Here, the defendant’s inconsistencies were many.  He initially told police that he did not know anyone in the Hess station, despite the fact that he knew several of the patrons — including Turner, an eyewitness to the shooting, and Tomika, the mother of his child — in what could be seen as an attempt to hamper the police officers’ investigation by preventing them from locating witnesses.  Commonwealth v. Porter, 384 Mass. 647, 653 (1981) (intentionally false and misleading statements by defendant could have been found to indicate consciousness of guilt).  See Montecalvo, 367 Mass. at 52; Commonwealth v. Spezzaro, 250 Mass. 454, 457 (1925).  The defendant also falsely told police that the victim told the defendant to leave him in the parking lot and leave the scene.  This could be viewed as medically improbable in light of the victim’s wounds, and, rather, an attempt at concealing the true reason for his flight.  See Commonwealth v. Carrion, 407 Mass. 263, 277 (1990) (“Flight is perhaps the classic evidence of consciousness of guilt”); Commonwealth v. Booker, 386 Mass. 466, 470 (1982).  He also denied that he met with anyone outside Andrews’s house, which was refuted by two witnesses.  He also claimed he did not have any monetary issues with the victim.  In short, the defendant’s inconsistent statements could be seen as an attempt to hide witnesses and conceal his motivation and his actions.

The evidence included other instances of consciousness of guilt.  The defendant acted as though he did not know the victim immediately after the shooting.  He discarded his bloody clothing at Andrews’s house, a fact that he did not disclose to anyone, and he lied to Andrews about many of the details of the shooting.  Essentially, the Commonwealth’s case is replete with evidence of the defendant’s consciousness of guilt.

While the Commonwealth’s case was largely circumstantial, and not every inference the jury could draw was compelled, permissible inferences need not be necessary or inescapable.  Beckett, 373 Mass. at 341.  While the defendant’s theories of the case are possible, the jury were warranted in rejecting them based on the evidence presented.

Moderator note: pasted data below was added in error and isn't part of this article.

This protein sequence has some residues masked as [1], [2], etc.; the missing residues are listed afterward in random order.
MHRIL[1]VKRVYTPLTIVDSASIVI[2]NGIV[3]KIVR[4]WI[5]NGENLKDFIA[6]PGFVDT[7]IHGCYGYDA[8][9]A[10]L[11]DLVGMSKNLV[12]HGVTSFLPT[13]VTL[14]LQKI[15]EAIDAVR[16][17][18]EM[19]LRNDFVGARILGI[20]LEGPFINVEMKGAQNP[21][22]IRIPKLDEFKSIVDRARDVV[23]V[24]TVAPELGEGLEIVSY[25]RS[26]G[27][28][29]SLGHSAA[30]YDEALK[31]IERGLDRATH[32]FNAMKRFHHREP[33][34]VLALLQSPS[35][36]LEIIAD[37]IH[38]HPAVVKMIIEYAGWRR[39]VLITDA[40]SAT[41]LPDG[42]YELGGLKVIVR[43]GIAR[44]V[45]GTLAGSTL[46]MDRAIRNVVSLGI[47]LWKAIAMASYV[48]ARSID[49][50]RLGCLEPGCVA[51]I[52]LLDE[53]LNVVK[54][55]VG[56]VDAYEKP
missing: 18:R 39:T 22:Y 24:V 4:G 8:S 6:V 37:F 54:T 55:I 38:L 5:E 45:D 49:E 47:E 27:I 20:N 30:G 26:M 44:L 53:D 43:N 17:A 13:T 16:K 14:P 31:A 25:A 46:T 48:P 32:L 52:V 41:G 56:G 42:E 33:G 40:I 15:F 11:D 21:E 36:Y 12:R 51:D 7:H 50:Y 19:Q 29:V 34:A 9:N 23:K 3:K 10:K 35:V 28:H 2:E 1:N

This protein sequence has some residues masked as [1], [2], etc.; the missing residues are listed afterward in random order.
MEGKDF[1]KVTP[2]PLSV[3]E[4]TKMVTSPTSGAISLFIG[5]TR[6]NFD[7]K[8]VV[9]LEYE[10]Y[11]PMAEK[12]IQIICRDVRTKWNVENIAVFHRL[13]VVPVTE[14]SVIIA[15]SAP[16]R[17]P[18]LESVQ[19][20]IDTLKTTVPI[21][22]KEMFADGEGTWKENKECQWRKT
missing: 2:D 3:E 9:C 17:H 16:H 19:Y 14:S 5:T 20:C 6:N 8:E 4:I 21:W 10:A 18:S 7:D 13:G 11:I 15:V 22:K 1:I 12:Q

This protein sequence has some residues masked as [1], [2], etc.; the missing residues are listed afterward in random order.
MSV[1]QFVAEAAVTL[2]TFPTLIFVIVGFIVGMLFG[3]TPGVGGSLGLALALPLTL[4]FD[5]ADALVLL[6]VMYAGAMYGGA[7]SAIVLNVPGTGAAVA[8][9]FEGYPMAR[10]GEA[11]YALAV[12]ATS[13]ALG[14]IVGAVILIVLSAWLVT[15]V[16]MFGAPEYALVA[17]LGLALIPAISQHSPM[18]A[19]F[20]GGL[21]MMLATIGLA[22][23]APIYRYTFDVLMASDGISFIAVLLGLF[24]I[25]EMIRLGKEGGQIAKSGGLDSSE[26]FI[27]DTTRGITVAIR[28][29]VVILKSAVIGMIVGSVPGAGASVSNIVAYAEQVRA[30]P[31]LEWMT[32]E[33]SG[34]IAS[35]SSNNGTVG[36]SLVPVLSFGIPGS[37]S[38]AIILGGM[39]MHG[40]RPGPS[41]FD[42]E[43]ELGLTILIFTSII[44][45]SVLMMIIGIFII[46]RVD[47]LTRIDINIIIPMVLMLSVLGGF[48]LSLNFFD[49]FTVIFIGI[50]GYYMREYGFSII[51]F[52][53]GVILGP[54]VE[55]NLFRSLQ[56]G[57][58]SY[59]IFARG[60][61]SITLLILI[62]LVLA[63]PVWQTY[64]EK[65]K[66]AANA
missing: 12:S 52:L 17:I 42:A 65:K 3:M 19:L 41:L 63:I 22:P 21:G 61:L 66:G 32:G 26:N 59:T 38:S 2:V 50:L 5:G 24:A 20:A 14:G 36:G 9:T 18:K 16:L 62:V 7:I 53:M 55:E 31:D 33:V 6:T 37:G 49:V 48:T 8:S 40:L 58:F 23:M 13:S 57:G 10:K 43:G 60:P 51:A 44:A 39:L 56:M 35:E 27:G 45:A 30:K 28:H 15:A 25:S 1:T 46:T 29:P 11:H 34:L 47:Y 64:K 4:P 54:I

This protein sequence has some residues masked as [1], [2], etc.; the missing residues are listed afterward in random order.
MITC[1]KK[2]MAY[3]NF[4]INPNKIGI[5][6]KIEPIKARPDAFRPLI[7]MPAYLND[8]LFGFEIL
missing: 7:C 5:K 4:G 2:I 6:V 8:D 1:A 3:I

b.  Self-incrimination advisement.  The defendant argues that, at the time of his testimony before the grand jury, he was a target of the investigation and the Commonwealth was thus required to advise him of his Fifth Amendment right to avoid self-incrimination.  The United States Attorney’s Manual, § 9-11.151 (2009), defines a “target” of a grand jury investigation as “a person as to whom the prosecutor or the grand jury has substantial evidence linking him or her to the commission of a crime and who, in the judgment of the prosecutor, is a putative defendant.”  We find no error in the judge’s ruling that the defendant was not a target, and that the prosecutor was not required to advise him of his Fifth Amendment rights before eliciting his testimony.

We first review the judge’s finding that the defendant was not a target.  In reviewing a judge’s ruling on a motion to suppress, we accept the judge’s subsidiary findings of fact absent clear error, “but conduct an independent review of his ultimate findings and conclusions of law.”  Commonwealth v. Scott, 440 Mass. 642, 646 (2004), quoting Commonwealth v. Jimenez, 438 Mass. 213, 218 (2002).  The judge determines the weight and credibility of the testimony, Commonwealth v. Sinforoso, 434 Mass. 320, 321 (2001), while “our duty is to make an independent determination of the correctness of the judge’s application of constitutional principles to the facts as found.”  Commonwealth v. Mercado, 422 Mass. 367, 369 (1996).

The police officers testified that the defendant had never, throughout his two interviews, been in custody or been a suspect.  He voluntarily came to the police station and submitted to both interviews.  Further, as of the date the defendant appeared before the grand jury, he was described by the police as “somebody that was very interesting,” because his statements throughout the two interviews had been inconsistent, but he was not a “suspect,” for whom they had either “probable cause” or “reasonable suspicion” to believe was involved in the murder.  Based on this record, we see no error in the judge’s finding that the defendant was not a target when he was called to the grand jury to testify.